Two recent publications have set the healthcare industry into a buzz. The first report discovered that CVS is thinking about purchasing the health insurance conglomerate Aetna. The next report we’ll be discussing uncovered how Amazon is obtaining pharmacy licenses with multiple states.
As we see the situation, both of these moves are extremely interconnected. The apparent relation, various investors with shares of pharmacy stocks stated that there’s a genuine belief Amazon will go into pharmaceutical markets. With its demonstrated capacity to disrupt markets and their extensive footing in retail after acquiring Whole Foods, Amazon can become an instant behemoth.
As Amazon starts to become more competitive with each passing year, it’s making pressuring more creative efforts with players like CVS and similar pharmacy benefits managers. It’s obvious CVS’s shift into health insurance is due in part because of the defensive measures they need to take against Amazon, recently announcing plans to provide global next-day shipping with prescriptions.
But the progress of these companies is more nuanced than that. Both corporations are trying to “dominate” the healthcare field. Amazon has already been considered as the “everything store,” and providing pharmaceutical services would be the next logical move in its expansive consumer-facing business.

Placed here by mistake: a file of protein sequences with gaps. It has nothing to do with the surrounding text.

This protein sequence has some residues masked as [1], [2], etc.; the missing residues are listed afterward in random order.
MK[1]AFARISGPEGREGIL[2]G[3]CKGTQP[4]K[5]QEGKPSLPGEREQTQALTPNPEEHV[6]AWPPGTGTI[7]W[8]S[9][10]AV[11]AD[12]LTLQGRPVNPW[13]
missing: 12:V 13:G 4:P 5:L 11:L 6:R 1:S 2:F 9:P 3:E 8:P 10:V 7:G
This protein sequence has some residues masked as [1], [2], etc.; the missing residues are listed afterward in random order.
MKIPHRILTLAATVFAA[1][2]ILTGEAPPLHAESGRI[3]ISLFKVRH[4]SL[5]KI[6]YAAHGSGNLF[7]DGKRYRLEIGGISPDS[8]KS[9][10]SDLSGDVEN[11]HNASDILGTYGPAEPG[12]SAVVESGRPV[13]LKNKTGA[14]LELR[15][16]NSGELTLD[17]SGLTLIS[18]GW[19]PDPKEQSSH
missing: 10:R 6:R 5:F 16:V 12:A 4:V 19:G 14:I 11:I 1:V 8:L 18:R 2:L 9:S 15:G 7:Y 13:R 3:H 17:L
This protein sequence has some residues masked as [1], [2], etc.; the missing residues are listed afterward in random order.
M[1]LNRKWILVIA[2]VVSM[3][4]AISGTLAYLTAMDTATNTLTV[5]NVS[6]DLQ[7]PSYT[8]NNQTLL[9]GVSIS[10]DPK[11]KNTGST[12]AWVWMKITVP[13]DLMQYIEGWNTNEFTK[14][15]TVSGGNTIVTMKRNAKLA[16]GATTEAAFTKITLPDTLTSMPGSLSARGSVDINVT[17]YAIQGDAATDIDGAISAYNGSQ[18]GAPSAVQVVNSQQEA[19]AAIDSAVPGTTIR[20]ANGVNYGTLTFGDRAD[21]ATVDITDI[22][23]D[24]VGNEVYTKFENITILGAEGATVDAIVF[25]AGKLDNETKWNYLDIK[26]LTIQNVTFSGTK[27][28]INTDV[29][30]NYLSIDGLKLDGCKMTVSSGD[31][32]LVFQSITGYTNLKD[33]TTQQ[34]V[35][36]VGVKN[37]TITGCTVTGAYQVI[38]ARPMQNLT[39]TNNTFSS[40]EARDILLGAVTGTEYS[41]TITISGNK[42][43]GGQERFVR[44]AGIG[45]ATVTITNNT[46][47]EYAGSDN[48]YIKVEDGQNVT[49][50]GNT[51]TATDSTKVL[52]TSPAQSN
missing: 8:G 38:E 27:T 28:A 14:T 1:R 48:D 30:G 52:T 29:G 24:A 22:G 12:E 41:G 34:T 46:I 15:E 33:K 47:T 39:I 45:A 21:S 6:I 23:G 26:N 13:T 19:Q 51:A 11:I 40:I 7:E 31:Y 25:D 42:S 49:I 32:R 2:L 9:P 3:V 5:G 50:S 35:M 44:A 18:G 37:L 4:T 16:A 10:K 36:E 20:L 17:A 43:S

CVS has been moving in a slightly different manner in its defense; expanding on its widespread retail and healthcare footprint to combine insurance services, pharmacy and everyday care for overall health services located conveniently at locations near you. Think about it like this, offering insurance with a retail footprint to grant both routine care and pharmacy services through its MinuteClinic services, CVS can own the life cycle of the healthcare customer in many ways. From things like care provision to insurance.
Using this special operation, CVS can again earn a competitive placement over almost every other company attempting to dominate the healthcare customer. This is the ensuing transition in the ‘consumerization’ of the health field. By combining as many aspects of healthcare provisions as possible under a single umbrella, corporations in the healthcare field can provide the customer-focused experience Amazon and similar companies have built their ecosystems on.
Drew Madden is an entrepreneur in Healthcare IT who loves bringing people together to make unique and attractive company cultures, high caliber teams, and trusted client connections.
Serving as president through 2011 to 2016, Drew initially joined Nordic Consulting Partners in 2010. Nordic is the most renown Epic consulting business in the world and the beneficiary of various KLAS recognitions for quality consulting.